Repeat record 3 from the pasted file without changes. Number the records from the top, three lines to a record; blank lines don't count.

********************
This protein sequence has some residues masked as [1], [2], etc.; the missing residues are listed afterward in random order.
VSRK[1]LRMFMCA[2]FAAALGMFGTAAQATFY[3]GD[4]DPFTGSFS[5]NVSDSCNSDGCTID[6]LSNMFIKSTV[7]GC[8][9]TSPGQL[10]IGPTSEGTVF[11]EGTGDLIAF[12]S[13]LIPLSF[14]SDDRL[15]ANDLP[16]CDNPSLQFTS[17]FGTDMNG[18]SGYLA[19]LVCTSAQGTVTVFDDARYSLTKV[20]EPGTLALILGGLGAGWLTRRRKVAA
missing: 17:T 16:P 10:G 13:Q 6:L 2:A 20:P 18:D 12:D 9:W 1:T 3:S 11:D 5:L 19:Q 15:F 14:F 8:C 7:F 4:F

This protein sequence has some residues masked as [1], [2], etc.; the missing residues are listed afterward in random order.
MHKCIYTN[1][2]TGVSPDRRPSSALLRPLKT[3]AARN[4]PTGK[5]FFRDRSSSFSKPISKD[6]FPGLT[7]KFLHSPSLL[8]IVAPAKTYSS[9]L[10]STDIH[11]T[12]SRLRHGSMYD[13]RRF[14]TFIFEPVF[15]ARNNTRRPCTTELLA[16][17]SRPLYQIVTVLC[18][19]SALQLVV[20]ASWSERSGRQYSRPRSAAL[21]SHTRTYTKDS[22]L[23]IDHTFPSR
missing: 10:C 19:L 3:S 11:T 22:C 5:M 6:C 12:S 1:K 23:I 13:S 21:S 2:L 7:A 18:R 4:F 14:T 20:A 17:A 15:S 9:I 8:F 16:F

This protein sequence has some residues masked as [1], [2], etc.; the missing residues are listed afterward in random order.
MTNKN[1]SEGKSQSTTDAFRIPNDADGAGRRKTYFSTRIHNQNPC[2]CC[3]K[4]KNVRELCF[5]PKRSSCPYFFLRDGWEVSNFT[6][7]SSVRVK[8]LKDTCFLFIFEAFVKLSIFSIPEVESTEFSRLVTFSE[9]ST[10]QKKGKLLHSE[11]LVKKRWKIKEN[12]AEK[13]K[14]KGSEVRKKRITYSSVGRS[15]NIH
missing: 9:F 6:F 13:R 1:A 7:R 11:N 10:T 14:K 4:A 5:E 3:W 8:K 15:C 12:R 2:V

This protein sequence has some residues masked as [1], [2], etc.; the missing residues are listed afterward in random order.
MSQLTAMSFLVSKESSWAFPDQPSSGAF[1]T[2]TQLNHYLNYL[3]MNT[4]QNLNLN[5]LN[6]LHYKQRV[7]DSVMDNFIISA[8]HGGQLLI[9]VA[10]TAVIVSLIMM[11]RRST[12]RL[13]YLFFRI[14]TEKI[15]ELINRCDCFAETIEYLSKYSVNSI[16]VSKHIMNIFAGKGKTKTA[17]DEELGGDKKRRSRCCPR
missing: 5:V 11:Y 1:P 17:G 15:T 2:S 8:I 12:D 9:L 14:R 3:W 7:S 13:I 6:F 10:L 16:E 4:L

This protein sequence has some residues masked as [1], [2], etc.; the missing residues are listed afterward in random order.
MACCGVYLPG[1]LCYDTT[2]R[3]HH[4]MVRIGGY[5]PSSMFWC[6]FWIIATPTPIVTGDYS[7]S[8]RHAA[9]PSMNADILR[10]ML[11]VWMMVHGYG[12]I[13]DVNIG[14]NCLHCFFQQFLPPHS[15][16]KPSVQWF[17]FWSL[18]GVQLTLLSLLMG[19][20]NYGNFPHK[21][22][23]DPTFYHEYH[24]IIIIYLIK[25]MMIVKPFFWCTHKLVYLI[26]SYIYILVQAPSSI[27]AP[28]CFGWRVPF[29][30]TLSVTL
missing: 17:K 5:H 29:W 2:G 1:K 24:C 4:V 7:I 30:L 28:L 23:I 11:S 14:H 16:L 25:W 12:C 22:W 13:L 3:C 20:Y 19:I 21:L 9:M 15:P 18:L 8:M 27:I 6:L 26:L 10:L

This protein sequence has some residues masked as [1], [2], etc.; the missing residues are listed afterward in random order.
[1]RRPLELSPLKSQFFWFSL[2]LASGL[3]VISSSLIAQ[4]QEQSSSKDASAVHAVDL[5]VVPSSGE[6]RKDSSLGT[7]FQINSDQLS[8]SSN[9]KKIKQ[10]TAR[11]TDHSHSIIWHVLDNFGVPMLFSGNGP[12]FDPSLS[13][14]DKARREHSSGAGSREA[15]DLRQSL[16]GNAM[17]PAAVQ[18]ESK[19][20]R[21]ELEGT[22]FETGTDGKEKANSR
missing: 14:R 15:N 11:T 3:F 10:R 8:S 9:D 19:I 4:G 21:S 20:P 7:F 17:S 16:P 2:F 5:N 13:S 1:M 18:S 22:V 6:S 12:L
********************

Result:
This protein sequence has some residues masked as [1], [2], etc.; the missing residues are listed afterward in random order.
MTNKN[1]SEGKSQSTTDAFRIPNDADGAGRRKTYFSTRIHNQNPC[2]CC[3]K[4]KNVRELCF[5]PKRSSCPYFFLRDGWEVSNFT[6][7]SSVRVK[8]LKDTCFLFIFEAFVKLSIFSIPEVESTEFSRLVTFSE[9]ST[10]QKKGKLLHSE[11]LVKKRWKIKEN[12]AEK[13]K[14]KGSEVRKKRITYSSVGRS[15]NIH
missing: 9:F 6:F 13:R 1:A 7:R 11:N 10:T 14:K 4:A 5:E 3:W 8:K 15:C 12:R 2:V